Wildlife photographers are often seen in the media as being on a never-ending adventure, and with a quick glance at their Instagram feed it can seem like they spend all their time out in the field, stalking lions or chasing whales. But it takes a lot more than an adventurous spirit to live this lifestyle. Being a professional wildlife photographer isn’t easy, and it doesn’t come cheap either. The vast majority of photographers don’t earn a living solely from photography, and instead supplement their income with writing books, leading tours or giving lectures, for example.
But for those who do make it their career, the perks are significant, with their photographs regularly published in magazines and even appearing on TV shows. If you want to be a wildlife photographer, the first thing you need is a passion for nature and animals. Secondly, you need to be well educated in the subject of your choice – whether it is birds, mammals, landscapes or anything else. It’s also important to know the basic biology of the animals you are photographing. This helps you understand their behavior and gives you a better chance of making that heart-grabbing image. It also helps you to better protect the animals by not putting them in situations where they are at unnecessary risk.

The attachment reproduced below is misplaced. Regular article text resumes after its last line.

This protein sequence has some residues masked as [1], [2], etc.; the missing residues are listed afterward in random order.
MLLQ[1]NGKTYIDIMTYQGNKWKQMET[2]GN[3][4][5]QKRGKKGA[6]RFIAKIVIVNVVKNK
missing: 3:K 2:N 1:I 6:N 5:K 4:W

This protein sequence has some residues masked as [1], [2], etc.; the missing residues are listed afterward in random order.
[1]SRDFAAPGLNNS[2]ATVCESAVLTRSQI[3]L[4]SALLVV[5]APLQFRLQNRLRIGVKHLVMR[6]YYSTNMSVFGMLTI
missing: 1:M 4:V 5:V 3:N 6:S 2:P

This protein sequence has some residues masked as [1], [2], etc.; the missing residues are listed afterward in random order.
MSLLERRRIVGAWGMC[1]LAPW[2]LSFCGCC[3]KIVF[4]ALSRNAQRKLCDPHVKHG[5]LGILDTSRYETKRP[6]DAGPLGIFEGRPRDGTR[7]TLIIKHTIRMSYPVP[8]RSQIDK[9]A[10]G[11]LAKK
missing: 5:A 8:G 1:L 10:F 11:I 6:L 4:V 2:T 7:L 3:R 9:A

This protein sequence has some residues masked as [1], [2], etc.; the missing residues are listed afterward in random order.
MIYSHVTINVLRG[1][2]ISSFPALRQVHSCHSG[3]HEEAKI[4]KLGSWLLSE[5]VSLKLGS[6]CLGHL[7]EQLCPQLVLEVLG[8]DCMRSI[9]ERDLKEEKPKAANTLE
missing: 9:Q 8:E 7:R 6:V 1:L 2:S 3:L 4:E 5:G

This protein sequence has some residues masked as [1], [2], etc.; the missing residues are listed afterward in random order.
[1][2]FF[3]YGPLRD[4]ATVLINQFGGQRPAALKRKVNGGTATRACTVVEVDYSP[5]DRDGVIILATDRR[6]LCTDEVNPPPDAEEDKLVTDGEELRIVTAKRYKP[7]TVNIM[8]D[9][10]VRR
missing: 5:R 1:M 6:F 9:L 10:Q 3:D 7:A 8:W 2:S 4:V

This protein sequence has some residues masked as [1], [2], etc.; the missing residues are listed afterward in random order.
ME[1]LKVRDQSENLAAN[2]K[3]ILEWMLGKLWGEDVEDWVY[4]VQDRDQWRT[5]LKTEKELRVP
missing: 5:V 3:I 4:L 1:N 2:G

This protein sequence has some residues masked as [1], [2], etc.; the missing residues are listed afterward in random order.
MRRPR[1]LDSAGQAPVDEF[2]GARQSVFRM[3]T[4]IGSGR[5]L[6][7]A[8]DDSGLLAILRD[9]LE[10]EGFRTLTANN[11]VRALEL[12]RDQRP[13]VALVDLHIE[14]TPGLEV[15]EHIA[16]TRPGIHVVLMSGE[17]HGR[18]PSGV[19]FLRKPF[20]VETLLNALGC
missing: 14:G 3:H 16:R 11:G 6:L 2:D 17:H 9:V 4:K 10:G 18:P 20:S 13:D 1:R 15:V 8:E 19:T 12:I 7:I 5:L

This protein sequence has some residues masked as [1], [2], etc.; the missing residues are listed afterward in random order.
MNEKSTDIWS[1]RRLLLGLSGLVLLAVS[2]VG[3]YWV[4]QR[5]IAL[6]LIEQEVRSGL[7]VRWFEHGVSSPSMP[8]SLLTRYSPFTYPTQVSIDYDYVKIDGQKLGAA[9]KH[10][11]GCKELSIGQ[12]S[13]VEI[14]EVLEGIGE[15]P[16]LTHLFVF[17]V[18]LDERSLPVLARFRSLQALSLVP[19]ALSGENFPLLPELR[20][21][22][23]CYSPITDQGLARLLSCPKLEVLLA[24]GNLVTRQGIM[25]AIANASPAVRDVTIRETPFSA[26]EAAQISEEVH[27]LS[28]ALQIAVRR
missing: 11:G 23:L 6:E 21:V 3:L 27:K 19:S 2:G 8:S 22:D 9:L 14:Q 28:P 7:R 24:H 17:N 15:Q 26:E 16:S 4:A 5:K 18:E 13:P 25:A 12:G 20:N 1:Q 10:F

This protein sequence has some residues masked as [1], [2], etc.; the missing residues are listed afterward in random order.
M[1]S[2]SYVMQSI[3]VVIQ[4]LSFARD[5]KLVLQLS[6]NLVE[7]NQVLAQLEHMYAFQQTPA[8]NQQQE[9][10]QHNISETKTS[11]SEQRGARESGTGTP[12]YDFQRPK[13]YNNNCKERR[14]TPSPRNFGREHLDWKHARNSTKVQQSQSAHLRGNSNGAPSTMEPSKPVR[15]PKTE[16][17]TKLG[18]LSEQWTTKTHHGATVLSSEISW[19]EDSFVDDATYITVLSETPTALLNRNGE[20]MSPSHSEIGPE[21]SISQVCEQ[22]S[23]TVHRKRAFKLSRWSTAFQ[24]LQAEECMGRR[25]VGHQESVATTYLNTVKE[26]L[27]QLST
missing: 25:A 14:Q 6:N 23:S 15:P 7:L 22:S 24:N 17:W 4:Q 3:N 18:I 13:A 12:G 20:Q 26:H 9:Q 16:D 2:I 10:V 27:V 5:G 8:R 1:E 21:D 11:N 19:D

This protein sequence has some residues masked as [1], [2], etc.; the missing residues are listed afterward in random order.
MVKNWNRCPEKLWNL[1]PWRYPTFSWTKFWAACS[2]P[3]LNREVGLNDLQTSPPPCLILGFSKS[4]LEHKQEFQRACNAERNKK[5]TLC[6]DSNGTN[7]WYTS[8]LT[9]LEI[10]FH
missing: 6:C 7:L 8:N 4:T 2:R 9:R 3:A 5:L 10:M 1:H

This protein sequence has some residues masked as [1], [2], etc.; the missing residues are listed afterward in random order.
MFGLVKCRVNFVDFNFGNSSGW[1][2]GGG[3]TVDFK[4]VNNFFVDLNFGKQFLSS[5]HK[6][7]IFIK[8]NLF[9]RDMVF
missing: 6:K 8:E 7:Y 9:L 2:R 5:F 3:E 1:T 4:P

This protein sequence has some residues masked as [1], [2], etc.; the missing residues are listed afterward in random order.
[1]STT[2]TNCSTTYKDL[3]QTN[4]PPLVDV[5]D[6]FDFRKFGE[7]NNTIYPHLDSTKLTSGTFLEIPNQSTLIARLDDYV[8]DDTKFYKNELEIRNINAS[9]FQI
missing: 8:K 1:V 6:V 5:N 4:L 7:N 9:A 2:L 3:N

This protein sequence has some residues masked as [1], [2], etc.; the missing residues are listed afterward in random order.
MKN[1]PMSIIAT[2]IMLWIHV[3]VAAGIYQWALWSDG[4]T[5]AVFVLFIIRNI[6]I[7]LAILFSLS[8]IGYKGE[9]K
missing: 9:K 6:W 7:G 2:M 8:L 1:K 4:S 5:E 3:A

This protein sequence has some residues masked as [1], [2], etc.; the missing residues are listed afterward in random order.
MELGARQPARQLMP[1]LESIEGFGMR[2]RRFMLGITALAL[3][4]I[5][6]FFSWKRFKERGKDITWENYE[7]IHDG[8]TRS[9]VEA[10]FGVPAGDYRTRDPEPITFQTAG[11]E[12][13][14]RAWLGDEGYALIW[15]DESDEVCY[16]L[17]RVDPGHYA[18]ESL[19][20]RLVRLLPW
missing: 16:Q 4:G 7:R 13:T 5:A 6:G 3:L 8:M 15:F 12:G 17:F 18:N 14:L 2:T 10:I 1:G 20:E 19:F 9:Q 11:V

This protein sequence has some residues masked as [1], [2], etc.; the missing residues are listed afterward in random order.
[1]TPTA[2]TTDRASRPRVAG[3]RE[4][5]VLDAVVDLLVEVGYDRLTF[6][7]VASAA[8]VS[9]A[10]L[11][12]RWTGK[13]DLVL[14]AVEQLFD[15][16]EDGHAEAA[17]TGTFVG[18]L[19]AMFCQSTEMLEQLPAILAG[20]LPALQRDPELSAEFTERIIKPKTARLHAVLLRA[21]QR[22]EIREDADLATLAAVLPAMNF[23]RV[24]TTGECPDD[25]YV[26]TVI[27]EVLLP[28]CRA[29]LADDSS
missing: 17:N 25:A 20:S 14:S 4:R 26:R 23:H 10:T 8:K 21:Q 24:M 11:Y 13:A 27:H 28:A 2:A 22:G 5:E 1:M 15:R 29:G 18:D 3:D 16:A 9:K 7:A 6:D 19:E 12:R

Next, it’s vital to invest in the right gear. A good camera, a wide-angle lens and a decent telephoto are a minimum, but more is often advisable. You’ll need to find out what type of lenses you are best suited to, as well as what kind of accessories you’ll need. And finally, it’s essential to develop your fieldcraft skills. These are the skills you will learn through years of experience that help you work efficiently in nature, reducing your impact on the environment and increasing your chances of success. One of the biggest challenges in wildlife photography is overcoming the frustration that comes with knowing you won’t always get the shot you want. It’s not unlike a lion waiting on the savanna for its prey; it may not be able to get that wildebeest, but it knows it will eventually have its chance to pounce on something.
The key is staying patient and being prepared. Another challenge is being able to tell the difference between a genuine, natural capture and an image that has been set up or enhanced in post-production. It’s important to be able to identify which is the case, especially when submitting photos for competitions or publication. In this member talk, award-winning wildlife photographer and dedicated conservationist Suzi Eszterhas shares what it’s really like to live this life. Spectacular animal images are paired with inspiring anecdotes and lessons to give readers an insider’s look at this exciting and fulfilling career.